Madras Christian College traces its origin to the General Assembly School founded by the Rev. John Anderson, a Missionary from the Church of Scotland on 3rd April 1837. Anderson was a pioneer in introducing English medium education in South India. He was ably assisted by Rev. Johnston, Rev. Braidwood and Margaret Locher Anderson. Rev. William Miller who arrived in 1862 upgraded the school to a college by adding F.A. and B.A., courses in 1865 and 1867. Along with a few other Protestant missions in Madras, Miller transformed the institution and named it ‘Madras Christian College’ on 1st January 1877. Miller’s bold academic vision, supported by the generous contribution from his family members, old students and the Madras Government raised the most impressive array of college buildings and hostels (student homes) opposite the High Court complex. Miller was succeeded by worthy leaders like Professors Skinner, E.M. Macphail, Meston and Hogg.
The rapid expansion of the College and the congested physical space necessitated the shifting of the college from George Town to the 400 acre sylvan Selaiyur forest in Tambaram. The ‘great migration’ took place on 30th January 1937 with a thanksgiving service in which the Governor Lord Erskine participated. Professor Edward Barnes and his wife Alice Barnes, who lived on the campus since 1932, painstakingly shaped and nurtured the campus, by planting hundreds of rare plants, and carving out dusty roads. Swiss Architect Henry Schaetti designed the majestic main buildings. The College hosted the famous International Missionary Conference in 1938. Women students were admitted from 1939.
Dr Alexander Boyd, who was the Principal for 18 long years (1938-’56) further shaped the character and ethos of the College. He was ably assisted by a host of European and Indian faculty. Professor J.R. Macphail was the last of the Scottish Principals to have served the college between 1956 and 1962.
A new era dawned in 1962 (125th Year of MCC) when Dr Chandran Devanesen took over as the first Indian Principal, who further enriched the academic stature of the College and broadened the scope of educational process by taking it to the neighbourhood. Dr Devanesen’s successors have each contributed in their own way to the growth and development of the Institution.
The year 1978 was path-breaking as MCC became one of the earliest colleges to be granted the status of Autonomy. This status enabled the college to introduce new courses, innovative curricular changes in tune with changing times and examination reforms with the focus on learner-centred continuous assessments. Autonomy also enabled the College to introduce diploma and certificate courses through the School of Continuing Education. The College also introduced vocational degree programmes in the Departments of History, Zoology and Commerce in 1994.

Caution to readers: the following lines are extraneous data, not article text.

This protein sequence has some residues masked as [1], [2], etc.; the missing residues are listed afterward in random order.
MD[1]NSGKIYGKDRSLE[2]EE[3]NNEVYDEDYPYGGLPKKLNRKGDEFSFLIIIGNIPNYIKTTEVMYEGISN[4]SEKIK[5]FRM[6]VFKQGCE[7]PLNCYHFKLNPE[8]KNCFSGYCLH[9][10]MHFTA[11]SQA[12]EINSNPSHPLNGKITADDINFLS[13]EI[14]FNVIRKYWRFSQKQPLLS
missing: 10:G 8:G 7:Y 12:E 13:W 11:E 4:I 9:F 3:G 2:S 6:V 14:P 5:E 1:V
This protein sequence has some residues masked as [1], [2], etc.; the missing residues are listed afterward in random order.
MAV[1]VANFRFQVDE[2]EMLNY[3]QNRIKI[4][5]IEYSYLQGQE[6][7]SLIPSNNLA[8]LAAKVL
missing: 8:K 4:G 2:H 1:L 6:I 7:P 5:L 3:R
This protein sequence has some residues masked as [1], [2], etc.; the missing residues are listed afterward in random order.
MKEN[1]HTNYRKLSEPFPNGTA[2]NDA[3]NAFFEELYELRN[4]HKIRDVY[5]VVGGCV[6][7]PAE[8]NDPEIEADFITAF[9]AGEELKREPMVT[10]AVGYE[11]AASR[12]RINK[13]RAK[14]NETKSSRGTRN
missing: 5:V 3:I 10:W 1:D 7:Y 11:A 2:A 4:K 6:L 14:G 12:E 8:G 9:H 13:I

The Self - Financed Stream was started in 1999. Degree programmes of contemporary relevance and employability are offered in the Self - Financed Stream. The College now has thirty-two departments under both the Aided and Self - Financed Streams offering Undergraduate, Postgraduate and Research programmes (M.Phil.& PhD).
The Choice Based Credit System (CBCS) was introduced in 2003 – 2004 enabling the College to provide more choice for the students, especially interdisciplinary options and rationalized the workload of each paper in tune with the credits awarded.
The Halls of residence for men - Selaiyur, St. Thomas’s and Heber and the Martin, Margaret and Barnes for women, contribute to the rich diversity and hustle-bustle of the campus life. The sprawling sports fields, as well as the cultural ambience of the college, provide impetus towards students’ personality and their all-round development.
All key milestones in the history of the college were befittingly celebrated. The 50th year i.e. 1887 witnessed the birth of Philosophy and History Unions, besides the Tamil and Telugu Associations. The centenary of the College celebrated in 1937 was marked with the relocation of the college to the Tambaram campus. In 1962 (125th Year) Dr S. Radhakrishnan, our distinguished alumnus, visited the college and the MCC school in his capacity as the Vice- President and the President of India. The 150th year was commemorated in 1987, with the Prime Minister Shri Rajiv Gandhi participating in the main function and declaring open the Miller Memorial Library. Dr A.P.J. Abdul Kalam, the then President of India lent his gracious presence at the 170th year celebrations in 2007 and inaugurated the Centre for International Social Work.
The Quartoseptcentennial (175th) was celebrated in the year 2012. Shri. Mohammad Hamid Ansari, Vice President of India Prof. P.J. Kurien, Deputy Chairman of Rajya Sabha and Dr K. Rosaiah, Governor of Tamilnadu graced the occasion. “Celebrating History and Serving Humanity” was the theme of the Quartoseptcentennial year.
100 KVA Solar Power Plant, Commerce Block and IGH Extension wing marked the 175th year celebrations. In the year 2013, the College was reaccredited by NAAC with A Grade (Highest Grade). In 2016 the College was awarded the status of ‘College with Potential for Excellence’. The College was ranked 10th in India by the National Institutional Ranking Framework (NIRF) in 2018.
Madras Christian College established the ‘MCC Boyd Business School’ in 2016, which aims to offer world-class business education.
The College is first among the Arts and Science colleges in the state of Tamil Nadu in meeting the Solar Purchase obligation, as it generates 50 per cent of its power needs through solar energy.
Academic excellence, spiritual vitality and social relevance have remained the guiding principles of the Institution down the decades.